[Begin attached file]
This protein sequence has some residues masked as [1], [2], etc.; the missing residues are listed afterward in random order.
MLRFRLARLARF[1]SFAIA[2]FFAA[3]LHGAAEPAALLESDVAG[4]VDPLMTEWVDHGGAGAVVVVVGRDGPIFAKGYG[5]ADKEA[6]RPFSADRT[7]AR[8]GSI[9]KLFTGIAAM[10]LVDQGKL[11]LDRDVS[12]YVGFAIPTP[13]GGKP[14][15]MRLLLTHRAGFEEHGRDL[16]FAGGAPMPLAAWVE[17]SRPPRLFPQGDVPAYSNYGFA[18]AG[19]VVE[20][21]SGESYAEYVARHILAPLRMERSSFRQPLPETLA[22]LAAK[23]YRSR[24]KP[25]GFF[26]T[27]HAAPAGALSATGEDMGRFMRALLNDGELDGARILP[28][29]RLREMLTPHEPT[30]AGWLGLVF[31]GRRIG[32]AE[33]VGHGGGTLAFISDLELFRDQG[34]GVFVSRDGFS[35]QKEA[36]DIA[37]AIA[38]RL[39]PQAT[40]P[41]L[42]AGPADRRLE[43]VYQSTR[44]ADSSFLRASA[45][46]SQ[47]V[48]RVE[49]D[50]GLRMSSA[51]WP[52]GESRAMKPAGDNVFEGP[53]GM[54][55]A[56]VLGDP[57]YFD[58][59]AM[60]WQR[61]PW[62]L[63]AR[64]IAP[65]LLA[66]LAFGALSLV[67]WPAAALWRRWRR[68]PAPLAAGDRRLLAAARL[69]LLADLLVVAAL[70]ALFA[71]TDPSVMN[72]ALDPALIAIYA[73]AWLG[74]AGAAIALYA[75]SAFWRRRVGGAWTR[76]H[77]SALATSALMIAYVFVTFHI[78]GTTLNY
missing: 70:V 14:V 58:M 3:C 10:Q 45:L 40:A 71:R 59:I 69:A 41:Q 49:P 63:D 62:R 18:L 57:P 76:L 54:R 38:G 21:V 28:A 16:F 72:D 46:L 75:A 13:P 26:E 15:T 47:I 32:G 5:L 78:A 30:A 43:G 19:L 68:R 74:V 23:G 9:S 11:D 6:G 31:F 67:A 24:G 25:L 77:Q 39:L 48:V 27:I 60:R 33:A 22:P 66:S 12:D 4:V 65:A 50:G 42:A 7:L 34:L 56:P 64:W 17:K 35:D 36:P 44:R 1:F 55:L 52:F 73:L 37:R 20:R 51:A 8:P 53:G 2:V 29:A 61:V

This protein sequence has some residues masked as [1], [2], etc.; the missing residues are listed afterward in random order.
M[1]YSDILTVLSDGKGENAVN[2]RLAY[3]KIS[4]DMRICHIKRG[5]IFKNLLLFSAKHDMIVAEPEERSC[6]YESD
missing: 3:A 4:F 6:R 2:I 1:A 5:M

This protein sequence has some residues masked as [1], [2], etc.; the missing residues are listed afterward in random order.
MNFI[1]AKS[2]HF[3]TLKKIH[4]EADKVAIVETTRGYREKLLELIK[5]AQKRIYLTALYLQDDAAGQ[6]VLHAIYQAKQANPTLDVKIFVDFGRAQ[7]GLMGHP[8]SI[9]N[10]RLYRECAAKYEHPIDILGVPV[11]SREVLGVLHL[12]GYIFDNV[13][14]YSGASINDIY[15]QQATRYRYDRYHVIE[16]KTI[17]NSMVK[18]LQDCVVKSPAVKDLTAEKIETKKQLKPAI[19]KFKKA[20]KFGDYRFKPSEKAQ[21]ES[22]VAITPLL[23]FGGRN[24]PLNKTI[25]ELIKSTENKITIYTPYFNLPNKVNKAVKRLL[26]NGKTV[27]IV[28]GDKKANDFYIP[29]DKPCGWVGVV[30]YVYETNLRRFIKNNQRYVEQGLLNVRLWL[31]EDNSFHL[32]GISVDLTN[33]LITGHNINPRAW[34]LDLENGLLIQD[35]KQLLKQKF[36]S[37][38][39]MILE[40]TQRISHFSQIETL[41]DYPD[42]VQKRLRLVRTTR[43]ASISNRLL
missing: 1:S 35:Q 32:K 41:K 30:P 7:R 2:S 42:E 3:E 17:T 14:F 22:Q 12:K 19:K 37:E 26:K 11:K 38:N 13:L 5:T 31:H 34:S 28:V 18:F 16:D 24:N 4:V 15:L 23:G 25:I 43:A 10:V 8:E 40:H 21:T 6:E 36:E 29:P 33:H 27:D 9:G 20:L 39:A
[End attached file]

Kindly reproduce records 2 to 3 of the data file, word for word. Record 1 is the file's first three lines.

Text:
This protein sequence has some residues masked as [1], [2], etc.; the missing residues are listed afterward in random order.
M[1]YSDILTVLSDGKGENAVN[2]RLAY[3]KIS[4]DMRICHIKRG[5]IFKNLLLFSAKHDMIVAEPEERSC[6]YESD
missing: 3:A 4:F 6:R 2:I 1:A 5:M

This protein sequence has some residues masked as [1], [2], etc.; the missing residues are listed afterward in random order.
MNFI[1]AKS[2]HF[3]TLKKIH[4]EADKVAIVETTRGYREKLLELIK[5]AQKRIYLTALYLQDDAAGQ[6]VLHAIYQAKQANPTLDVKIFVDFGRAQ[7]GLMGHP[8]SI[9]N[10]RLYRECAAKYEHPIDILGVPV[11]SREVLGVLHL[12]GYIFDNV[13][14]YSGASINDIY[15]QQATRYRYDRYHVIE[16]KTI[17]NSMVK[18]LQDCVVKSPAVKDLTAEKIETKKQLKPAI[19]KFKKA[20]KFGDYRFKPSEKAQ[21]ES[22]VAITPLL[23]FGGRN[24]PLNKTI[25]ELIKSTENKITIYTPYFNLPNKVNKAVKRLL[26]NGKTV[27]IV[28]GDKKANDFYIP[29]DKPCGWVGVV[30]YVYETNLRRFIKNNQRYVEQGLLNVRLWL[31]EDNSFHL[32]GISVDLTN[33]LITGHNINPRAW[34]LDLENGLLIQD[35]KQLLKQKF[36]S[37][38][39]MILE[40]TQRISHFSQIETL[41]DYPD[42]VQKRLRLVRTTR[43]ASISNRLL
missing: 1:S 35:Q 32:K 41:K 30:P 7:R 2:S 42:E 3:E 17:T 14:F 22:Q 12:K 19:K 37:E 26:K 11:K 38:N 13:L 5:T 31:H 34:S 28:V 18:F 16:D 24:N 4:V 15:L 23:G 25:I 43:A 10:V 8:E 40:H 21:T 6:E 36:E 29:P 33:H 27:D 9:G 20:L 39:A